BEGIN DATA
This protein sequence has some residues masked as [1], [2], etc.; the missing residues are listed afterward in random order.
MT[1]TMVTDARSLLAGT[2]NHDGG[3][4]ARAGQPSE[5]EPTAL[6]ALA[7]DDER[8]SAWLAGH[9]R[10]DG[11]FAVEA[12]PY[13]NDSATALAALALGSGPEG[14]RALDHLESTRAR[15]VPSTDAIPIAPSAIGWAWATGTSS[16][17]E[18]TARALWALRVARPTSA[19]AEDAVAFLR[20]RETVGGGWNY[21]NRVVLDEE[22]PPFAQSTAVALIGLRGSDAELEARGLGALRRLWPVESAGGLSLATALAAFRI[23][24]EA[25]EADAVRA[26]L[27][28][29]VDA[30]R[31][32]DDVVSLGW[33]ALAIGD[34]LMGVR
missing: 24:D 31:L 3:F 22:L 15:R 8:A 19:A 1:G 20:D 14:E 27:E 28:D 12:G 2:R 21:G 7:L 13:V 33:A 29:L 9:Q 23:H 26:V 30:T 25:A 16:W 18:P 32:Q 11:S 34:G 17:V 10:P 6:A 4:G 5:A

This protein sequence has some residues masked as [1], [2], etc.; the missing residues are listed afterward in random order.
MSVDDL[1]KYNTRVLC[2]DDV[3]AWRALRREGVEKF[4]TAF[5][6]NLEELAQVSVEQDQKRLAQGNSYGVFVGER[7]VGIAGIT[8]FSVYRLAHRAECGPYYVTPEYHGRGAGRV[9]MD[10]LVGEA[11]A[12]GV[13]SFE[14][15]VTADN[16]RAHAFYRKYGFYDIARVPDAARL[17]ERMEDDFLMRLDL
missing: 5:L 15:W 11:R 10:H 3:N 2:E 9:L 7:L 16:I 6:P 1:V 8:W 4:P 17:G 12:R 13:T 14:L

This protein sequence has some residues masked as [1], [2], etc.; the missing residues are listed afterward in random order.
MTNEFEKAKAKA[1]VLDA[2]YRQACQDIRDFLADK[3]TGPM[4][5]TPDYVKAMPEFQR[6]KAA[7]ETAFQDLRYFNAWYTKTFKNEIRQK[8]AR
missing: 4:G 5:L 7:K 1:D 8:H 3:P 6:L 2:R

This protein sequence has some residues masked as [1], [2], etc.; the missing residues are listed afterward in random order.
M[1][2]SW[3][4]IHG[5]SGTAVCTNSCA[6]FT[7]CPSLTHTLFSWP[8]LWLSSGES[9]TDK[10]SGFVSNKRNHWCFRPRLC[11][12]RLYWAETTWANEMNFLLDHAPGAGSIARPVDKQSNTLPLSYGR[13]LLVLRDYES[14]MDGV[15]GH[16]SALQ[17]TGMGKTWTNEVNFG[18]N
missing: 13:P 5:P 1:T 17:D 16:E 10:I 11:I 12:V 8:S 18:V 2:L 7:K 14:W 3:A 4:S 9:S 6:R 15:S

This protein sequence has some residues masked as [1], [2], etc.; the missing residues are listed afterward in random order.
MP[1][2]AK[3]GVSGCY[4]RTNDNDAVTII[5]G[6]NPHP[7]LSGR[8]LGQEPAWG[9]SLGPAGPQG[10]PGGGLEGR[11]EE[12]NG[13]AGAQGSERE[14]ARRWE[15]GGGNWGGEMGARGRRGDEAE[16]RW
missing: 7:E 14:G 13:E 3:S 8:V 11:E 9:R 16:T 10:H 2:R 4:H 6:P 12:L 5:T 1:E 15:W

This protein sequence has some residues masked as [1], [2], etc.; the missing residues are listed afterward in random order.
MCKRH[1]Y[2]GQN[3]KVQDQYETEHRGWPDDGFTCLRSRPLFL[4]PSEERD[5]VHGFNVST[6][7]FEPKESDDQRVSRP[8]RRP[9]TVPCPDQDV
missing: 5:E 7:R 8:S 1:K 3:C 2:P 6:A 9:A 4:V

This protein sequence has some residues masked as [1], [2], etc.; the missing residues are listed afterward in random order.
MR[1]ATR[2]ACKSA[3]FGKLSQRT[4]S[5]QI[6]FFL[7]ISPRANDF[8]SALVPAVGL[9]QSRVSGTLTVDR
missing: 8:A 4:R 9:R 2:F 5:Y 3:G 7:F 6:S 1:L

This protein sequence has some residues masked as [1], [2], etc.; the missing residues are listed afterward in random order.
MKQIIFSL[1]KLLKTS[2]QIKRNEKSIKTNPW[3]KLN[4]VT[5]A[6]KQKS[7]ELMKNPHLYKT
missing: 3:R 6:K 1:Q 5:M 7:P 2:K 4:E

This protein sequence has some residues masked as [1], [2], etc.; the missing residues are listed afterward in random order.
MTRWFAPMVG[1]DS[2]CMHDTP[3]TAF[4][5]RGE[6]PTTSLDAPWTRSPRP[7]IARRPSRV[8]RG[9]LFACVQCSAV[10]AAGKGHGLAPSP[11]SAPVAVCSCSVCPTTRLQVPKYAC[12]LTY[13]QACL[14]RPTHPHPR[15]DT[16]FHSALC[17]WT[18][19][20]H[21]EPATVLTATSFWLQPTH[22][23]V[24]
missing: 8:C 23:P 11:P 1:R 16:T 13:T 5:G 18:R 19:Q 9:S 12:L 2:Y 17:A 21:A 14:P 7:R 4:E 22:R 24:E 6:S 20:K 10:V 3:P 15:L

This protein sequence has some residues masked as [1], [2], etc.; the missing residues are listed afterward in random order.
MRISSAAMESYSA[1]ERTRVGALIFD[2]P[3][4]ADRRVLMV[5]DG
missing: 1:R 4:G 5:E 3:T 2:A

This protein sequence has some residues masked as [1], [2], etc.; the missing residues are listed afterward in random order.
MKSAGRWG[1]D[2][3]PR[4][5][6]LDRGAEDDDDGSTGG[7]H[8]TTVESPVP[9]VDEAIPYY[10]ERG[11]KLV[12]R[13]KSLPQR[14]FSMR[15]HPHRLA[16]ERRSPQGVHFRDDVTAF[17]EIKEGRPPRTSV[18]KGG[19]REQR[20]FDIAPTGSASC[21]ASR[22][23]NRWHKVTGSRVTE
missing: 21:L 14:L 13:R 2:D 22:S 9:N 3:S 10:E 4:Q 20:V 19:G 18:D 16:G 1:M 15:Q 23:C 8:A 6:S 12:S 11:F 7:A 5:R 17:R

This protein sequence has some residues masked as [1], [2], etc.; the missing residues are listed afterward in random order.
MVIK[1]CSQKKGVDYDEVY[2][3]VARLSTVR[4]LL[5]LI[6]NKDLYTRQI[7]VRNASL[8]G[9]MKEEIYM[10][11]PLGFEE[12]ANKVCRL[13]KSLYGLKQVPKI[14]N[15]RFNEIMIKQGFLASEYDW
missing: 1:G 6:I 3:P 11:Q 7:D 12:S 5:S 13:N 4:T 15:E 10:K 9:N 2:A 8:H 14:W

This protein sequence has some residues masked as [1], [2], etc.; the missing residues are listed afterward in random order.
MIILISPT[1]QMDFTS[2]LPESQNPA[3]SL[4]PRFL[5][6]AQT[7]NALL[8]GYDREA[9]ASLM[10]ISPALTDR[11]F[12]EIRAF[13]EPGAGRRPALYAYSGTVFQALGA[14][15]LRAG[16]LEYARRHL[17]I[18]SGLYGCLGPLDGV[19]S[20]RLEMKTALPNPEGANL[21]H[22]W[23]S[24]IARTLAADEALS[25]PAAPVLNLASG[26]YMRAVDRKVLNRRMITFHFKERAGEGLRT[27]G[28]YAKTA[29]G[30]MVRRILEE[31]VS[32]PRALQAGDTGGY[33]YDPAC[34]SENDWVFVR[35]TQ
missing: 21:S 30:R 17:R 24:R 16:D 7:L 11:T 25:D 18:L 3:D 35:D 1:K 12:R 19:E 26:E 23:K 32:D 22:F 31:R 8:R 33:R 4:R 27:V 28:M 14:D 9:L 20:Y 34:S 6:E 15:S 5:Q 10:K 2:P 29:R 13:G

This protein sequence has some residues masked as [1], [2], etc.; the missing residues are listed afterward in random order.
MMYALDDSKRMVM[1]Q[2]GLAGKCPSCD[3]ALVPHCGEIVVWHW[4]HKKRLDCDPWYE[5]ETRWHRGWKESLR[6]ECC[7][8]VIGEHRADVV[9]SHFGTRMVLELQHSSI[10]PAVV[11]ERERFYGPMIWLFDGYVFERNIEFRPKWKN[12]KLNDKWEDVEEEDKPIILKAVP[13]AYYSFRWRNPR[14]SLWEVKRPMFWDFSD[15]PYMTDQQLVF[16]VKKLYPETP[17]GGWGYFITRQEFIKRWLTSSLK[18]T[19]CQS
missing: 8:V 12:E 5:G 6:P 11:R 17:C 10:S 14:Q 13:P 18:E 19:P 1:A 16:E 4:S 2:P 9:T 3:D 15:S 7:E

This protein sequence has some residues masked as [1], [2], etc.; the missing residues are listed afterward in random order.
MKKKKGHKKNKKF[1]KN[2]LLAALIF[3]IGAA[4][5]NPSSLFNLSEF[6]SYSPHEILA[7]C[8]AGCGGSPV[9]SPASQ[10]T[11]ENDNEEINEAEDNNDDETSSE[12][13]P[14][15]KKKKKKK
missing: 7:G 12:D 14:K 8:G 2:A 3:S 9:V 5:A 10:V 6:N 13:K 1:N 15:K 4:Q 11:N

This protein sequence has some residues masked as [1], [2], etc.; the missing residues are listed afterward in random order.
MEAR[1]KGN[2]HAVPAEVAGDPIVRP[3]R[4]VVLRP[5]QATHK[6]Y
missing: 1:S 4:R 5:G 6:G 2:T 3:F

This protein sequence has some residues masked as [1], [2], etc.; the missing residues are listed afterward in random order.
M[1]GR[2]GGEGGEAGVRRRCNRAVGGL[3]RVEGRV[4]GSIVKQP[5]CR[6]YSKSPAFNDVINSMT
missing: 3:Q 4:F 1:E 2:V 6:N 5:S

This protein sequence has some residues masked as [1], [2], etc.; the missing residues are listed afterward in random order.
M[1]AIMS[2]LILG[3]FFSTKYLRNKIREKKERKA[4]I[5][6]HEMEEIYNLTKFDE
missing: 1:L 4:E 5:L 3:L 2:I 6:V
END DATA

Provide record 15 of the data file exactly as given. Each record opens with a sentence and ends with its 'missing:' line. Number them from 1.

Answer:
This protein sequence has some residues masked as [1], [2], etc.; the missing residues are listed afterward in random order.
MKKKKGHKKNKKF[1]KN[2]LLAALIF[3]IGAA[4][5]NPSSLFNLSEF[6]SYSPHEILA[7]C[8]AGCGGSPV[9]SPASQ[10]T[11]ENDNEEINEAEDNNDDETSSE[12][13]P[14][15]KKKKKKK
missing: 7:G 12:D 14:K 8:G 2:A 3:S 9:V 5:A 10:V 6:N 13:K 1:N 15:K 4:Q 11:N